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The fun they had, back in 1899

The last time the United States prepared to turn the page on a newcentury was 100 years ago. What was it like to be a kid then?

By Ross Atkin / February 2, 1999



We can reach for history books, encyclopedias, and even almanacs to find the big events of a century ago. But to understand the day-to-day lives of children, they're not much help.

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Instead, historians examine collections of toys, dolls, and photographs in museums to find out what kids played with. They read old diaries and autobiographies to find out what growing up was like. Scholars even look at old catalogs, newspaper clippings, magazines, and government studies for hints about daily life.

From all these things, researchers can start piecing things together, what it was like to ride a bike, for instance.

Imagine three boys speeding down a hill on their bikes in 1899. The hill is steep, and they need to slow down! One boy drags his feet on the ground - his bike has no brakes. A second boy applies a "spoon" brake, a metal plate that rubs against the rear tire to slow him down.

Only the third boy is confident he'll be able to stop. Why? Because he's got the latest in bicycle technology: a coaster brake! All he has to do is backpedal a bit, and metal plates inside the crank hub rub together and safely slow him down.

What else would you see if you got in a time machine and went back to 1899?

Get a job

You probably live in a suburb today. But in 1899, most children in America did not. There weren't many suburbs. Children and their families lived in cities or out in the country. More than half the people in the United States lived in small towns of fewer than 3,000 people.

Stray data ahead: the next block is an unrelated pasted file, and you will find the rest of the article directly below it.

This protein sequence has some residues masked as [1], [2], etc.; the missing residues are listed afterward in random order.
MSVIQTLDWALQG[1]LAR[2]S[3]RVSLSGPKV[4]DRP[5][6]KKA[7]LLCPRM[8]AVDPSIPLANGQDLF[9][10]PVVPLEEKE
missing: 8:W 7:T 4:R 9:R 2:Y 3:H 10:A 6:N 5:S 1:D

Children worked. Most had full-time jobs by the time they were teens. And even young children on farms and in working-class city neighborhoods had to work to make ends meet.

In New York City in 1899, more than 100,000 children worked in factories. Many of these young workers were from immigrant families. We know that thousands of children in New York had jobs making artificial flowers. Thousands more in their early teens made paper, clothes, or envelopes for $3 a week. A teenage boy's dream job was delivering telegrams by bike. (You got to wear a uniform with shiny brass buttons.)

If you worked in the city, you probably got only an elementary-school education, if that. And in crowded apartment buildings (called tenements), having your own room was an undreamed-of luxury.

Boys, girls on same team

Parents seldom supervised their children's playtime. Youngsters wandered the neighborhood or countryside.

Boys commonly whittled and played marbles or mumblety peg (a jackknife-throwing game that would make your parents' hair stand on end today). Many had BB guns and popguns. The Daisy Air Rifle, heavily advertised in boys' magazines, was often purchased as a training gun.

Baseball was by far the most popular game. The first World Series would not be played until 1903. Little League didn't begin until 1939. But baseball still reigned supreme. Many children - boys and girls - played it informally in pickup sandlot games.

In cities, teams tended to be segregated by sex: boys on one team, girls on the other. But out in the country, everybody was invited to play because you needed enough kids for a game.

The equipment was as makeshift as the games. Baseballs were often made by wrapping small rubber balls with twine, then stitching on a cloth cover.

In the narrow neighborhood streets of New York, a variation of baseball called stickball caught on. It's still played there today.

Basketball, invented in a Springfield, Mass., YMCA in 1891, was a hard-charging new kid on the block. Football, though, was getting a bad reputation for being dangerous and violent. Youngsters didn't play it much. (President Teddy Roosevelt later demanded changes in football's rules. The changes made football safer and probably saved the sport.)

On schoolyards and playgrounds, traditional games like Duck-on-a-Rock (in which stones are thrown at a target) and Auntie-Over were popular. So was hopscotch, skipping rope, and rolling hoops with sticks. In the summer, children would spend hours converting sand piles into cities. (Does that sound familiar?)

Toys and games

With no TV or radio, families sometimes played cards or a board game by electric light. Such lights were increasingly common. Many board games of the time made fun of country bumpkins visiting the city.